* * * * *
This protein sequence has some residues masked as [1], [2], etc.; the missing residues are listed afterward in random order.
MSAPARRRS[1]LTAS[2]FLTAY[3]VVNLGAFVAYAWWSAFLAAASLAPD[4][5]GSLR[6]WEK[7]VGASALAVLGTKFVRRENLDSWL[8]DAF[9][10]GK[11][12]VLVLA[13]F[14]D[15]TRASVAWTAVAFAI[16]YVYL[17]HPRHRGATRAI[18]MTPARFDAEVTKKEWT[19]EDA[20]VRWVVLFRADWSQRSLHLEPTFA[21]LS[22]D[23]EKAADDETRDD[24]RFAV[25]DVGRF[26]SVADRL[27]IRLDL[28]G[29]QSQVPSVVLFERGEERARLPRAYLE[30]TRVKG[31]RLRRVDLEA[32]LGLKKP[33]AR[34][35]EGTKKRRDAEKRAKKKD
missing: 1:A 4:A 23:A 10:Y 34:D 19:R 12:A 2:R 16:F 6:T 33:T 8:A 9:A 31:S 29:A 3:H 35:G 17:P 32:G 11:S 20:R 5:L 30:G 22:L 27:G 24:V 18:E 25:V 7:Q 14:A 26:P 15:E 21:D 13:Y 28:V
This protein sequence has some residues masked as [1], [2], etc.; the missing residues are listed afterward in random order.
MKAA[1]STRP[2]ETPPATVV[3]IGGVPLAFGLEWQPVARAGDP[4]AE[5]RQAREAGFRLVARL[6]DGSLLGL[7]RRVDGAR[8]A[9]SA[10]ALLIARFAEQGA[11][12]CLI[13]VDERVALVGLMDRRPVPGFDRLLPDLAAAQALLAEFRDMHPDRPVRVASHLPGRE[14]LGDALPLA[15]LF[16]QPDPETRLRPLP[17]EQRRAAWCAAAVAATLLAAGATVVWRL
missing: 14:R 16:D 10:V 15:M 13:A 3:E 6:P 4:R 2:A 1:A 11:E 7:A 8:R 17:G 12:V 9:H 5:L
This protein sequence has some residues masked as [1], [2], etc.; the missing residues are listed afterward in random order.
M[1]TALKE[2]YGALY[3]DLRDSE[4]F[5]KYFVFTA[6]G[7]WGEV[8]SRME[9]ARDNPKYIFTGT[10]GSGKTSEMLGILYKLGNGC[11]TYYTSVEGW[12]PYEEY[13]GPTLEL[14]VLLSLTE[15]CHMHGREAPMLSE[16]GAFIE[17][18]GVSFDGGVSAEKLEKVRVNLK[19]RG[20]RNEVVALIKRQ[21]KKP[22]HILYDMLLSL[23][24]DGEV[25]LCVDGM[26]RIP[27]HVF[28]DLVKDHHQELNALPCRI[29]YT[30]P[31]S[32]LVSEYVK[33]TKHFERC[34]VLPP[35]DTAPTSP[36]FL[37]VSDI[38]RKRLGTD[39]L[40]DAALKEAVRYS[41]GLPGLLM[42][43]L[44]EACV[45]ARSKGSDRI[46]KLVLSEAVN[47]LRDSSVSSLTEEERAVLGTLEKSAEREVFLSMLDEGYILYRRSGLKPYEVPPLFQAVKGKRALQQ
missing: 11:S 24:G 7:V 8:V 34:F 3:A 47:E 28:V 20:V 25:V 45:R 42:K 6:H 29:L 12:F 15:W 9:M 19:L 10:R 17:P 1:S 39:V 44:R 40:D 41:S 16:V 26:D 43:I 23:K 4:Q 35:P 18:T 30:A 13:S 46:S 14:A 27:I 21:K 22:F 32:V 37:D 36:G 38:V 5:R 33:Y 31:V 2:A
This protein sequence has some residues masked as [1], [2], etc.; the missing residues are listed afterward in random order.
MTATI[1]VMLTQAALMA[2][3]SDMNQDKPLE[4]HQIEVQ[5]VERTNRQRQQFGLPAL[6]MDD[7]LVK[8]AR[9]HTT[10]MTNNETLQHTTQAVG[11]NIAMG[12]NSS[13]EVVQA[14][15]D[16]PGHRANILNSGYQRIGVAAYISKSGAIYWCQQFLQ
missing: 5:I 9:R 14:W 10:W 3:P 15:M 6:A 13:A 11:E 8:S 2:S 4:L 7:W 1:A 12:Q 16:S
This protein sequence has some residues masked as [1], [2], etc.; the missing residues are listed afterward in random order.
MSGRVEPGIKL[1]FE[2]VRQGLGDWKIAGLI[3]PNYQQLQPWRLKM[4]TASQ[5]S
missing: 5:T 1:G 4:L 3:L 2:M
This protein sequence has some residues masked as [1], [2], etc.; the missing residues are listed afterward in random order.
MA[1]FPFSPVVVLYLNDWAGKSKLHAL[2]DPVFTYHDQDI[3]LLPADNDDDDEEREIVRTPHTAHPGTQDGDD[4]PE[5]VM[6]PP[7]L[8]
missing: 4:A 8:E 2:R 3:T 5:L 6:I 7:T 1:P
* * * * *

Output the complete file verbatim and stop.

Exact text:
This protein sequence has some residues masked as [1], [2], etc.; the missing residues are listed afterward in random order.
MSAPARRRS[1]LTAS[2]FLTAY[3]VVNLGAFVAYAWWSAFLAAASLAPD[4][5]GSLR[6]WEK[7]VGASALAVLGTKFVRRENLDSWL[8]DAF[9][10]GK[11][12]VLVLA[13]F[14]D[15]TRASVAWTAVAFAI[16]YVYL[17]HPRHRGATRAI[18]MTPARFDAEVTKKEWT[19]EDA[20]VRWVVLFRADWSQRSLHLEPTFA[21]LS[22]D[23]EKAADDETRDD[24]RFAV[25]DVGRF[26]SVADRL[27]IRLDL[28]G[29]QSQVPSVVLFERGEERARLPRAYLE[30]TRVKG[31]RLRRVDLEA[32]LGLKKP[33]AR[34][35]EGTKKRRDAEKRAKKKD
missing: 1:A 4:A 23:A 10:Y 34:D 19:R 12:A 2:R 16:F 6:T 33:T 8:A 9:A 31:S 29:A 3:H 35:G 17:P 32:G 11:S 20:R 5:L 30:G 22:L 27:G 24:V 18:E 25:V 7:Q 14:A 26:P 15:E 21:D 13:Y 28:V
This protein sequence has some residues masked as [1], [2], etc.; the missing residues are listed afterward in random order.
MKAA[1]STRP[2]ETPPATVV[3]IGGVPLAFGLEWQPVARAGDP[4]AE[5]RQAREAGFRLVARL[6]DGSLLGL[7]RRVDGAR[8]A[9]SA[10]ALLIARFAEQGA[11][12]CLI[13]VDERVALVGLMDRRPVPGFDRLLPDLAAAQALLAEFRDMHPDRPVRVASHLPGRE[14]LGDALPLA[15]LF[16]QPDPETRLRPLP[17]EQRRAAWCAAAVAATLLAAGATVVWRL
missing: 14:R 16:D 10:V 15:M 13:A 3:E 6:P 4:R 2:A 1:A 11:E 7:A 8:R 17:G 12:V 9:H 5:L
This protein sequence has some residues masked as [1], [2], etc.; the missing residues are listed afterward in random order.
M[1]TALKE[2]YGALY[3]DLRDSE[4]F[5]KYFVFTA[6]G[7]WGEV[8]SRME[9]ARDNPKYIFTGT[10]GSGKTSEMLGILYKLGNGC[11]TYYTSVEGW[12]PYEEY[13]GPTLEL[14]VLLSLTE[15]CHMHGREAPMLSE[16]GAFIE[17][18]GVSFDGGVSAEKLEKVRVNLK[19]RG[20]RNEVVALIKRQ[21]KKP[22]HILYDMLLSL[23][24]DGEV[25]LCVDGM[26]RIP[27]HVF[28]DLVKDHHQELNALPCRI[29]YT[30]P[31]S[32]LVSEYVK[33]TKHFERC[34]VLPP[35]DTAPTSP[36]FL[37]VSDI[38]RKRLGTD[39]L[40]DAALKEAVRYS[41]GLPGLLM[42][43]L[44]EACV[45]ARSKGSDRI[46]KLVLSEAVN[47]LRDSSVSSLTEEERAVLGTLEKSAEREVFLSMLDEGYILYRRSGLKPYEVPPLFQAVKGKRALQQ
missing: 11:S 24:G 7:V 8:V 34:F 3:A 47:E 28:V 20:V 25:V 45:R 42:K 6:H 29:L 12:F 15:W 9:M 19:L 10:R 17:P 1:S 39:V 44:R 40:D 41:S 16:V 26:D 43:I 23:K 4:Q 35:P 18:T 30:A 13:S 46:S 14:A 27:I 21:K 22:F 32:V 37:D 36:G 38:V 5:R 33:Y 31:V 2:A
This protein sequence has some residues masked as [1], [2], etc.; the missing residues are listed afterward in random order.
MTATI[1]VMLTQAALMA[2][3]SDMNQDKPLE[4]HQIEVQ[5]VERTNRQRQQFGLPAL[6]MDD[7]LVK[8]AR[9]HTT[10]MTNNETLQHTTQAVG[11]NIAMG[12]NSS[13]EVVQA[14][15]D[16]PGHRANILNSGYQRIGVAAYISKSGAIYWCQQFLQ
missing: 5:I 9:R 14:W 10:W 3:P 15:M 6:A 13:A 11:E 8:S 2:S 4:L 7:W 1:A 12:Q 16:S
This protein sequence has some residues masked as [1], [2], etc.; the missing residues are listed afterward in random order.
MSGRVEPGIKL[1]FE[2]VRQGLGDWKIAGLI[3]PNYQQLQPWRLKM[4]TASQ[5]S
missing: 5:T 1:G 4:L 3:L 2:M
This protein sequence has some residues masked as [1], [2], etc.; the missing residues are listed afterward in random order.
MA[1]FPFSPVVVLYLNDWAGKSKLHAL[2]DPVFTYHDQDI[3]LLPADNDDDDEEREIVRTPHTAHPGTQDGDD[4]PE[5]VM[6]PP[7]L[8]
missing: 4:A 8:E 2:R 3:T 5:L 6:I 7:T 1:P